By Clint Hill, with Lisa McCubbin
451 pages, $28
By Lee Coppola
Clint Hill, best remembered as the Secret Service agent who scrambled onto the trunk of the presidential limousine to protect Jacqueline Kennedy when President Kennedy was shot, now reveals aspects of his career before and after that fateful day in Dallas.
And what juicy tips of presidential doings does the reader learn?
• That Richard Nixon demanded a certain agent be assigned to guard presidential candidate Ted Kennedy so the Nixon camp would have an informant inside a political rival’s campaign.
• That the author often would accompany Dwight Eisenhower on the golf course, carrying in his bag two old clubs and a .30 caliber carbine.
• That before he was to guard Jacqueline Kennedy on a trip to Greece, the author was told by her husband, “whatever you do in Greece, do not let Mrs. Kennedy cross paths with Aristotle Onassis.”
• That Mrs. Kennedy, just before her husband’s casket was closed, snipped off a lock of his hair.
• That Lyndon Johnson, in his pajamas, shopped for gifts on Christmas eve in the PX of an air force base in Portugal.
• That Spiro Agnew, once aboard Air Force Two, played pinochle or gin with secret service agents and fit his out-of-town schedule to coincide with Baltimore Colts games.
• That Nixon operatives most likely were behind the investigation that led to Agnew’s criminal conviction and resignation.
• That Gerald Ford was kind and humble, but doomed his presidency when he pardoned Richard Nixon.
For the most part, Hill provides detailed insight into the lives of secret service agents who spend far more time with those they guard than with those they love.
Much of Five describes the meticulous details attended to when a president leaves the White House to travel domestically or overseas. For instance, for a summit meeting with Russian President Boris Kosygin in Glassboro, N.J., the service took over the house of the president of Glassboro State College.
“In the wee hours of June 23,” Hill writes, “Secret Service agents and White House Communications Agency engineers streamed into the house. The first problem was that the house had no air conditioning. Unfortunately, the home’s antiquated wiring system couldn’t support even small window air-conditioning units, so the power company was called in to deliver and install a transformer, while electricians rewired the entire house.”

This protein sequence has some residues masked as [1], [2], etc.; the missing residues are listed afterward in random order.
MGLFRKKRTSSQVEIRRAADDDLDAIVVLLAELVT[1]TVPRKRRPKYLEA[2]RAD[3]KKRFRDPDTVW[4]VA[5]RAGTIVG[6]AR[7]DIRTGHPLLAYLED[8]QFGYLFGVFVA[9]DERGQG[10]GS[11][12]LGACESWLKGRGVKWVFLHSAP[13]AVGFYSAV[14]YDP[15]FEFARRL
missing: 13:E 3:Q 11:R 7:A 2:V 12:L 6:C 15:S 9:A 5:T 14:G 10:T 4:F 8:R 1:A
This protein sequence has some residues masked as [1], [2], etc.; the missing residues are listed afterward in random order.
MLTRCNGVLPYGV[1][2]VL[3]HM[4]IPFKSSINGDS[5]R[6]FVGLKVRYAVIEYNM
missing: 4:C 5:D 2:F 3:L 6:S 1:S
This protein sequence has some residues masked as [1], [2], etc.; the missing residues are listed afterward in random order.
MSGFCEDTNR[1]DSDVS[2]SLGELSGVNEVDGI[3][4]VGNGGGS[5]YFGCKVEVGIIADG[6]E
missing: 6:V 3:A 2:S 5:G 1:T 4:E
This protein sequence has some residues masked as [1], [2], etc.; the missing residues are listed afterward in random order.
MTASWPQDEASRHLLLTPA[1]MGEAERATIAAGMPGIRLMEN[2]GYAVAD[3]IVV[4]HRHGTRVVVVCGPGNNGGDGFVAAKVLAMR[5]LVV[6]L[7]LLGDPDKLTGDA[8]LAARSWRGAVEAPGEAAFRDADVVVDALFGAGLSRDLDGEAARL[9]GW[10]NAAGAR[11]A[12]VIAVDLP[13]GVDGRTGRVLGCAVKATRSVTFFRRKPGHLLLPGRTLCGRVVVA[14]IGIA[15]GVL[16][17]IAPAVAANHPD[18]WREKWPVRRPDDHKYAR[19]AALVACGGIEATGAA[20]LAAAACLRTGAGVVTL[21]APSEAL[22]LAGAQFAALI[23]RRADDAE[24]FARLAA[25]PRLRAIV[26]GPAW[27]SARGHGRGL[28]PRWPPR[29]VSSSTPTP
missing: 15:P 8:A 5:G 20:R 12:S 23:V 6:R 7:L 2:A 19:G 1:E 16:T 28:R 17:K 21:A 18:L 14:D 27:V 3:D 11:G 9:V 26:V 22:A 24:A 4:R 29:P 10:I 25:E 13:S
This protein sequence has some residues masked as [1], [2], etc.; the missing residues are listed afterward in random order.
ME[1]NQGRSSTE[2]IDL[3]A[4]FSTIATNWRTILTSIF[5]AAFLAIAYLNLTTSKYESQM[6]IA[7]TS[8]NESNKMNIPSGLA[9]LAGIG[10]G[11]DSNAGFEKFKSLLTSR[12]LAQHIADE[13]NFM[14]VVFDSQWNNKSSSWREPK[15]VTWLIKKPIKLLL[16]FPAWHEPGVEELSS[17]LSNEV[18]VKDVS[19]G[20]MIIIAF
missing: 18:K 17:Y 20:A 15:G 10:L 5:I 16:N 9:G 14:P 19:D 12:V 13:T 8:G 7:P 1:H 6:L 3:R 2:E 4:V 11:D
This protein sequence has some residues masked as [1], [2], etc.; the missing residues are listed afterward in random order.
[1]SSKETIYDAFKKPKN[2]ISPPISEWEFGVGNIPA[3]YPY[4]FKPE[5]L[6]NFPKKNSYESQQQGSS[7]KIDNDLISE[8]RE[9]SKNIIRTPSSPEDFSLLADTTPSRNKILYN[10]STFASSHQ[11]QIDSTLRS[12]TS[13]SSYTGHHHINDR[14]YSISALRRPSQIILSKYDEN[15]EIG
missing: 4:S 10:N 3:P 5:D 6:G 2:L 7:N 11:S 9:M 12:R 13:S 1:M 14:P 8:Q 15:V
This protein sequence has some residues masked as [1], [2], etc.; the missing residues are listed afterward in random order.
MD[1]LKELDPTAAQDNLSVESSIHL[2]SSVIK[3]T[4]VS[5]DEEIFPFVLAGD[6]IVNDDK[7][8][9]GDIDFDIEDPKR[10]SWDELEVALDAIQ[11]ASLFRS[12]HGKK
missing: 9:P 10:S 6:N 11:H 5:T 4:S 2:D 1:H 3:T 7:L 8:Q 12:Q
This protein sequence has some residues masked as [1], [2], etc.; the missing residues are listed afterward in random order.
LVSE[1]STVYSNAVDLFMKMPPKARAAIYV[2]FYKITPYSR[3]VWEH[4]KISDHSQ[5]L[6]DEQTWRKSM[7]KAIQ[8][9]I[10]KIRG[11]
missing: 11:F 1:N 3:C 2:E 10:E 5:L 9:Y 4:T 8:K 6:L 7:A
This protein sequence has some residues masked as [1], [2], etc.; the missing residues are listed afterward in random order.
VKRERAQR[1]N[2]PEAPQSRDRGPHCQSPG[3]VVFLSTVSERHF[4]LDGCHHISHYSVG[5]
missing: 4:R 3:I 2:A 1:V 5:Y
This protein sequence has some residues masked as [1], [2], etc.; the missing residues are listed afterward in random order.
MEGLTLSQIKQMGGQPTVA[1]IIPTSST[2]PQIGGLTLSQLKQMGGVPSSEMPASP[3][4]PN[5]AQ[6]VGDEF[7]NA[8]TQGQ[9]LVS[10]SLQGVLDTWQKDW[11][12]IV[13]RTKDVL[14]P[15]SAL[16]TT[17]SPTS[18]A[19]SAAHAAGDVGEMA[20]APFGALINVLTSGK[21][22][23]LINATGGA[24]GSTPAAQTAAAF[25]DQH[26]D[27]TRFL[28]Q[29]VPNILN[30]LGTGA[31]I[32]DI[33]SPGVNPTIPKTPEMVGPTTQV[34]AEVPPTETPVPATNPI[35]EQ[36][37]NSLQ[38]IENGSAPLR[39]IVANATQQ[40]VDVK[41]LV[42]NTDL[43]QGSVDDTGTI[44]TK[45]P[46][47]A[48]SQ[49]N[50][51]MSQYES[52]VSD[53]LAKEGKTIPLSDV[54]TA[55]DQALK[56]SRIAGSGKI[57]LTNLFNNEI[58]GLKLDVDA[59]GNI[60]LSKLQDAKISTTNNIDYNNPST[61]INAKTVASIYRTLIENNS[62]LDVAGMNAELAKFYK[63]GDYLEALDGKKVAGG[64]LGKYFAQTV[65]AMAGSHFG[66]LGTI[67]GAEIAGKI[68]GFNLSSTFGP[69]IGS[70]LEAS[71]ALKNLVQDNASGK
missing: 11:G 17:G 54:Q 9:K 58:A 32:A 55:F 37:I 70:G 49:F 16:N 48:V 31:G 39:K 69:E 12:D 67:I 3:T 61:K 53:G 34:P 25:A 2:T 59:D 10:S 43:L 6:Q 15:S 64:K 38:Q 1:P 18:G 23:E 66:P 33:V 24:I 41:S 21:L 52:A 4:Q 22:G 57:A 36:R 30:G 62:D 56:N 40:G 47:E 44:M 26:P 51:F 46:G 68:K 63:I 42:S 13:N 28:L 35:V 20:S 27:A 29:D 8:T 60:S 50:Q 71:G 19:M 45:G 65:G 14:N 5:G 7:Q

Furniture was removed for conference-style tables and chairs, telephone lines were installed for both American and Soviet delegations, heavy drapes were hung for privacy and the kitchen was ripped apart for professional, heavy-duty appliances.
All for two days of discussion.
Hill manages to mingle his Secret Service duties with presidential personalities, and he makes it obvious that Nixon was his least favorite of the five presidents who comprise the book’s title.
He was the agent in charge of the Lyndon Johnson detail, so Johnson and his penchant for doing the unexpected gets the bulk of the book’s attention. Johnson’s tendency to leave the protection of his armored limousine to greet adoring crowds, for instance, or his habit of bolting without notice from his Texas ranch to take guests for a ride in his convertible.
What’s missing in “Five,” perhaps because of a reluctance to speak ill of his bosses, were any tawdry revelations about the occupants of 1600 Pennsylvania Ave. Oh, there was the time Nixon snuck off in the dark of early morning to the Lincoln Memorial where flabbergasted agents found him preaching to a group of college students. But no mention of female guests sneaked into the White House during President Kennedy’s reign.
And although he hints at the toll an agent’s life takes on his family, Hill fails to elaborate on how the weeks away and the missed holidays and special occasions affected his family.
How that fateful day in Dallas affected him he does explain. “My anguish had been buried inside of me for twelve years,” he writes about a “60 Minutes” interview in which he tearfully told Mike Wallace he felt guilty he had not acted a split-second sooner and perhaps saved President Kennedy’s life. And he admits he drank too much and fell into depression after he was deemed physically unfit to serve. But, again, nothing about how that impacted his family life.
Hill has written two other books about his Secret Service days, both in collaboration with Lisa McCubbin. The first, “Mrs. Kennedy and Me,” outlines the year he spent guarding the president’s widow and her children after the assassination. The second, “Five Days in November,” covers the assassination and its aftermath.
Lee Coppola is a former print and TV journalist, a former federal prosecutor and the former dean of St. Bonaventure University’s Jandoli Journalism School.